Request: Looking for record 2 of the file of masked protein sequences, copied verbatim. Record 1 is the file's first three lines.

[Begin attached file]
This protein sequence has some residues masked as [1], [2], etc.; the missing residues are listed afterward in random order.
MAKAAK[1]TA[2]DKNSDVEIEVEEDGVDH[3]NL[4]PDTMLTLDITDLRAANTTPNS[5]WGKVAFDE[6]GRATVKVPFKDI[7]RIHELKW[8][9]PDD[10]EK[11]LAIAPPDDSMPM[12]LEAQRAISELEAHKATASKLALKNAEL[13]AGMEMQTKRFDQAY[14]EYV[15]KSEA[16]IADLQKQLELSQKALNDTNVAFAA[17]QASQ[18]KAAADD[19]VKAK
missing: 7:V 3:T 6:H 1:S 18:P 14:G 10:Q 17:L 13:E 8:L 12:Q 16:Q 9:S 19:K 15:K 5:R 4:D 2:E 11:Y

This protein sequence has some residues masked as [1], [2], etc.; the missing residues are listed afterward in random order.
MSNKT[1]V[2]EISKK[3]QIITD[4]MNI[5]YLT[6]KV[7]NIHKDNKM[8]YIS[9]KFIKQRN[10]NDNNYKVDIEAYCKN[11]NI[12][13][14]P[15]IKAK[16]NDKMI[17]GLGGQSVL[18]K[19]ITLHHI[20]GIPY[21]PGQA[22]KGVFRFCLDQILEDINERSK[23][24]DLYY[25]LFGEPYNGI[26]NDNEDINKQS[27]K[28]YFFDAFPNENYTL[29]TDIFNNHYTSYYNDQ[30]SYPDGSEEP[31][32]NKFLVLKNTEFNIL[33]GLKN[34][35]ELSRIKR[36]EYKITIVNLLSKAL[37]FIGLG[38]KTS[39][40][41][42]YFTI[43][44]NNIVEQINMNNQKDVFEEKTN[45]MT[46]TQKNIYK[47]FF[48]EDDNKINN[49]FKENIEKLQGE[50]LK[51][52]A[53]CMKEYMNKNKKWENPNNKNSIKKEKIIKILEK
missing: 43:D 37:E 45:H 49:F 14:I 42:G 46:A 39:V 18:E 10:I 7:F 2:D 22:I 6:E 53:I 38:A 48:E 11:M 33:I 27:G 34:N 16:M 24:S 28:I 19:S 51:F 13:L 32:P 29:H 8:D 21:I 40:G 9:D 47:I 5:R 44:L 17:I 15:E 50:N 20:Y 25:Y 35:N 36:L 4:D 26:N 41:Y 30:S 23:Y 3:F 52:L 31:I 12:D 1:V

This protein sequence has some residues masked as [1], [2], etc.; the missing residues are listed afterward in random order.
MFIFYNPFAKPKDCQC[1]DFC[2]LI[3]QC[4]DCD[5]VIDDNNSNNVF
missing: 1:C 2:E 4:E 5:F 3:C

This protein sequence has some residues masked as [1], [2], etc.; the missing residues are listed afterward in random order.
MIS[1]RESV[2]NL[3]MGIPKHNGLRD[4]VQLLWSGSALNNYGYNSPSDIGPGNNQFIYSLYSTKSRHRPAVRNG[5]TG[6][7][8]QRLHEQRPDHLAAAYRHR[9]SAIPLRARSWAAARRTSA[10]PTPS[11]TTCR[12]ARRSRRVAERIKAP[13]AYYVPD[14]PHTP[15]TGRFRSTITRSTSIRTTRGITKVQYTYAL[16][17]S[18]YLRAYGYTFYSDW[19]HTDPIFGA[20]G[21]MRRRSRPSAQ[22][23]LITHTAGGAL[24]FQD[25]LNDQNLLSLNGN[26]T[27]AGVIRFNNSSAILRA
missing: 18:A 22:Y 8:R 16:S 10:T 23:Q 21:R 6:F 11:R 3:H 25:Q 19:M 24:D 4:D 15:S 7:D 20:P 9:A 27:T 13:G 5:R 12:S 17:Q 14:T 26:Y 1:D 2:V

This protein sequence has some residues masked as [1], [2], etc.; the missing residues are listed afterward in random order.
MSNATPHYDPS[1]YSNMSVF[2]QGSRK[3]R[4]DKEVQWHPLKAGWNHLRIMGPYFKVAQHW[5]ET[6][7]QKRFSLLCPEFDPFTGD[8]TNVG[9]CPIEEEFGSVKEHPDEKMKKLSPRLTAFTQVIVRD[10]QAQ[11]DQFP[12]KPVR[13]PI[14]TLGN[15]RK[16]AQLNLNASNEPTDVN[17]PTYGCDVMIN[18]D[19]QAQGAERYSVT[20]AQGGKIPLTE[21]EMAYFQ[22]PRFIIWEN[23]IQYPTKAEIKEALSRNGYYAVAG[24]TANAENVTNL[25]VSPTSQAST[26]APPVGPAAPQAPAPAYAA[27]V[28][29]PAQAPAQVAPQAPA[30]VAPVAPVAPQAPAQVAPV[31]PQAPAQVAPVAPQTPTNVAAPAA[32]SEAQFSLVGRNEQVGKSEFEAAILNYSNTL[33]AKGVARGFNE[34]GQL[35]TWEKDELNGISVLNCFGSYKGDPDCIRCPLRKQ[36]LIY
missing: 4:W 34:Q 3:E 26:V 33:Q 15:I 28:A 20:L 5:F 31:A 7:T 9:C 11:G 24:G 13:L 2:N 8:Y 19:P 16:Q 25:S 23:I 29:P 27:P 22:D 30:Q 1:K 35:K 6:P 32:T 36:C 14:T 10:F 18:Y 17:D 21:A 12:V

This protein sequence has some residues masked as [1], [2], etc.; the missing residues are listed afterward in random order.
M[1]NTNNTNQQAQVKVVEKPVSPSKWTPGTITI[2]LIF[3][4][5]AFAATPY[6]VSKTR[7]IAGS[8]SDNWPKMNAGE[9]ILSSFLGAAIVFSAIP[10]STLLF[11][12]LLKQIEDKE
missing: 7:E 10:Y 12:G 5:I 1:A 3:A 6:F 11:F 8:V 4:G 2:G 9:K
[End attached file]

This protein sequence has some residues masked as [1], [2], etc.; the missing residues are listed afterward in random order.
MSNKT[1]V[2]EISKK[3]QIITD[4]MNI[5]YLT[6]KV[7]NIHKDNKM[8]YIS[9]KFIKQRN[10]NDNNYKVDIEAYCKN[11]NI[12][13][14]P[15]IKAK[16]NDKMI[17]GLGGQSVL[18]K[19]ITLHHI[20]GIPY[21]PGQA[22]KGVFRFCLDQILEDINERSK[23][24]DLYY[25]LFGEPYNGI[26]NDNEDINKQS[27]K[28]YFFDAFPNENYTL[29]TDIFNNHYTSYYNDQ[30]SYPDGSEEP[31][32]NKFLVLKNTEFNIL[33]GLKN[34][35]ELSRIKR[36]EYKITIVNLLSKAL[37]FIGLG[38]KTS[39][40][41][42]YFTI[43][44]NNIVEQINMNNQKDVFEEKTN[45]MT[46]TQKNIYK[47]FF[48]EDDNKINN[49]FKENIEKLQGE[50]LK[51][52]A[53]CMKEYMNKNKKWENPNNKNSIKKEKIIKILEK
missing: 43:D 37:E 45:H 49:F 14:I 42:G 46:A 39:V 18:E 10:I 7:F 2:D 22:I 6:E 53:I 38:A 48:E 11:M 33:I 27:G 34:N 16:M 24:S 28:I 19:S 51:F 13:L 32:P 29:H 8:D 21:I 40:G 9:D 47:I 5:R 44:L 17:I 15:E 50:N 20:Y 25:Y 35:N 36:L 4:D 26:N 41:Y 30:S 23:Y 3:F 52:L 31:I 12:D 1:V